The National Road Safety Authority (NRSA) yesterday launched a campaign intended to reduce road traffic deaths and injuries by 15%.
The “Stay Alive” campaign also aims to change drivers’ attitude toward overspeeding, wrongful overtaking, driving tired and jumping red lights.
With regards to both drivers and passengers, the campaign intends to reduce the non-wearing of seat belts and the non-wearing of crash helmets.
Lawmakers and enforcers were also not left out of this campaign, as it intends to reduce laxity and bribery among lawmakers and law enforcers respectively.
Some of the activities the authority and its stakeholders intend to undertake to drum home the message are outreaches to communities, schools, churches and lorry stations to educate and ensure compliance.
The Motto and the Traffic and Transport Departments will be made to deploy ICT systems to regulate the activities of drivers and road users.
There would also be radio, television, and print media campaigns to also educate people.
To ensure the effectiveness of the campaign, the stakeholders have put in place some punitive measures.
Some of these measures state that people who are caught driving drunk are liable to a minimum fine of 250 penalty units, which is equivalent to GH¢3,000 and not exceeding 500 penalty units, equivalent to GH¢6,000, or to a term of imprisonment of not less than 1 year and not exceeding 2 years, or to both.
Drivers who drive tired are liable to a minimum fine of not more than 25 penalty units, which is GH¢300, or to a term of imprisonment of not more than 30 days, or both.
Another punitive measure was that drivers who indulge in wrongful overtaking can receive a minimum fine of 2000 penalty units, which is equivalent to GH¢24,000 or to a term of imprisonment not exceeding 5 years, or both.
The program is being carried out in partnership with the Prudence Foundation and Safe Steps Road Safety Africa.
Addressing a gathering at the forecourt of the State House in Accra to officially launch the project, the Minister for Transport, Mr. Kwaku Ofori Asiamah, noted that the project is in furtherance of the “Arrive Alive Campaign” which was launched some months back.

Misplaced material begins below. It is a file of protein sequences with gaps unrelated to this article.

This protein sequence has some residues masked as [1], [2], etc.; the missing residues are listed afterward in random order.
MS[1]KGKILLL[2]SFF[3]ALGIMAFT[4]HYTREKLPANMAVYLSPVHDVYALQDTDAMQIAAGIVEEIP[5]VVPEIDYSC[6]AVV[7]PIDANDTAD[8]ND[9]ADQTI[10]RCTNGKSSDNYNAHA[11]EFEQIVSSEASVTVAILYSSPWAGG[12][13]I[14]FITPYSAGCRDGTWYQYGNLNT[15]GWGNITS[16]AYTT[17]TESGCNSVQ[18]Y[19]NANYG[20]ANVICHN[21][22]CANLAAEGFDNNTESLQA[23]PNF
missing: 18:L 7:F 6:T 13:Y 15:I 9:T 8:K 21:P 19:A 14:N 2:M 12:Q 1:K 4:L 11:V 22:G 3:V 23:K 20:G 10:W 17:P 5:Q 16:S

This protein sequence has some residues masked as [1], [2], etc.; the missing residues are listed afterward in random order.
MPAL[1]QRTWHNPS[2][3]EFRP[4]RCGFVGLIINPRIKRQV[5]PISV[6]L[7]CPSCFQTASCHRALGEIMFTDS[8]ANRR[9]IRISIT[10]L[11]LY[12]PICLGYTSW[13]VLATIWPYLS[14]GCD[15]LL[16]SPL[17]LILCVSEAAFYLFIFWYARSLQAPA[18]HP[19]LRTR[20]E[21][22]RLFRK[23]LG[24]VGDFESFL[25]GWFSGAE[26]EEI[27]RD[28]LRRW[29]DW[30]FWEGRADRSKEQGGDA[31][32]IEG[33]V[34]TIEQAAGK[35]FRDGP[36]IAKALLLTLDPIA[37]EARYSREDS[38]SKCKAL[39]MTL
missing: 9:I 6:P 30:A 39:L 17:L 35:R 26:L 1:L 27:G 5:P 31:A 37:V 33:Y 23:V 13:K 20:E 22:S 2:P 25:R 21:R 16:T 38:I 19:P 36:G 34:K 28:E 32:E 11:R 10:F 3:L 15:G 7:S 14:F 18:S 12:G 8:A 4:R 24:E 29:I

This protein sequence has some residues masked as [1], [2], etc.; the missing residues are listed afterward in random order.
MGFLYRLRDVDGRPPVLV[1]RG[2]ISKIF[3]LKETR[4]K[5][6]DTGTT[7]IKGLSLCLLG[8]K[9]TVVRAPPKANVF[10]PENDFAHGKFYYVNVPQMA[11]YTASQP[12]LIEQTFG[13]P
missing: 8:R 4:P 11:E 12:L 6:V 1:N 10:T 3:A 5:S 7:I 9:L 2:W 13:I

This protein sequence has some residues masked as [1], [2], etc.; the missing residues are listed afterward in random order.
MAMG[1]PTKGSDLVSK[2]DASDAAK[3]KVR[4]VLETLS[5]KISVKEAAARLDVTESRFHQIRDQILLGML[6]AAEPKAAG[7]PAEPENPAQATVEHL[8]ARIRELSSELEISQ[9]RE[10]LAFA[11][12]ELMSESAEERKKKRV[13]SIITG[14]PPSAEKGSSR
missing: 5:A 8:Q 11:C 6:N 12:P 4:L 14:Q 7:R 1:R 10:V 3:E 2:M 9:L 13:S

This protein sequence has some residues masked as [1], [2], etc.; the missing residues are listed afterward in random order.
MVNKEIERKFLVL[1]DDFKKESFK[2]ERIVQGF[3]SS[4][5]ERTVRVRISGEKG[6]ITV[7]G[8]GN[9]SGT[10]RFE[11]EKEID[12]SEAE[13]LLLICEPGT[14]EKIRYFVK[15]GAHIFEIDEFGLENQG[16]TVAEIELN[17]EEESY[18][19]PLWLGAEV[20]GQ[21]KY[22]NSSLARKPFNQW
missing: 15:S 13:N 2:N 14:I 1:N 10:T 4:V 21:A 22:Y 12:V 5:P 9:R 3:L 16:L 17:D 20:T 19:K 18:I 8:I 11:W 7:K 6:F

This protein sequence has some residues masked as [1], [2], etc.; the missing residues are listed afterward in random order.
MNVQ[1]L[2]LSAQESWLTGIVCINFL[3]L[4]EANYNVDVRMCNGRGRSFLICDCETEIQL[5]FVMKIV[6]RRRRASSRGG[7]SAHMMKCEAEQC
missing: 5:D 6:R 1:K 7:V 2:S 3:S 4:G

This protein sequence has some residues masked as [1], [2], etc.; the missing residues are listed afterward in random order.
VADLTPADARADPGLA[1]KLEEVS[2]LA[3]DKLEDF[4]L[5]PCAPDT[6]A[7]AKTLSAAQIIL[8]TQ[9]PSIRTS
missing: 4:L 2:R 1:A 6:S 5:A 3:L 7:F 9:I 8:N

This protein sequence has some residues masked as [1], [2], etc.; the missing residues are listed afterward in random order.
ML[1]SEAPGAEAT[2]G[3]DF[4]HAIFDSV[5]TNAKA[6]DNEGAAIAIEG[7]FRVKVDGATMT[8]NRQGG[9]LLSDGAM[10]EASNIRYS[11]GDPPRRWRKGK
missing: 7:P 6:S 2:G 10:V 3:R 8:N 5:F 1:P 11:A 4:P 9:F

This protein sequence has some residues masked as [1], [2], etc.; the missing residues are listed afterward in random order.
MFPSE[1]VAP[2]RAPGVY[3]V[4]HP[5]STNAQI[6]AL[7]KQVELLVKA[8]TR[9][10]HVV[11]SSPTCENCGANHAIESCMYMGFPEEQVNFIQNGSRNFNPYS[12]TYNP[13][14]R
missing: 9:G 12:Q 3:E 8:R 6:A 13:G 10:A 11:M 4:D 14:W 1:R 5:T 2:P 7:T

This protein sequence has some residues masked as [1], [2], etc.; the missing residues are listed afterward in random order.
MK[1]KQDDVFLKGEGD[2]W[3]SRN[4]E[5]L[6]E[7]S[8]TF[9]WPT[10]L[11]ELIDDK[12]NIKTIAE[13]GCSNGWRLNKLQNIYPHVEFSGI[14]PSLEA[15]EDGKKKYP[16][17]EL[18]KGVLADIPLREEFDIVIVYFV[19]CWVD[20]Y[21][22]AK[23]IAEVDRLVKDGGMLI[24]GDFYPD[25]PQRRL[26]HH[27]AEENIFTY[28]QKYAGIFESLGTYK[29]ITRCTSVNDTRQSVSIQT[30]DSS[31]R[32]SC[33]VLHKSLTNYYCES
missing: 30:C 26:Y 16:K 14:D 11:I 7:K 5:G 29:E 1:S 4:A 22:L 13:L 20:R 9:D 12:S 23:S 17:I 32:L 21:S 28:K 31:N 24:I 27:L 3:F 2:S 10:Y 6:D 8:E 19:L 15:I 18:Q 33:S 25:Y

He noted that the battle against road carnage is not over, so the country continues to record high traffic crashes and casualties, hence the need to amplify education.
He said the NRSA has singled out indiscipline as a contributing factor to crashes on our roads, hence the need to change attitudes to solve traffic crashes.
He said the Parliamentary Select Committee on Roads and the NRSA have done some work, but more work needs to be done, hence the appeal to Ghanaians to join in the campaign.
Ing. May Obiri-Yeboah, Director General of NRSA stated that road accidents have become a public health crisis and that the sooner a solution was found, the better for the country.
She said that between January and October, this year, over 2,300 and 12,800 people have been killed and injured, respectively, and about 1.6 percent of Ghana’s GDP, translating to over $160 million, is lost annually to road traffic crashes.
She said these losses have thrown people into abject poverty and other forms of hardship, hence the need to remedy them.
“The crashes we register everyday are not only reckoned in losses of lives, but behind these staggering figures lies a family that has been sent into abject poverty, a community burdened by dependence and a nation deprived of its valuable human capital.”
He said these amounts of money can help develop parts of the country, hence the initiative by the NRSA to reduce road carnage.
Safe Steps Road Safety Africa also indicated that statistics on road carnage are truly shocking and hence their partnership with NRSA to curb it.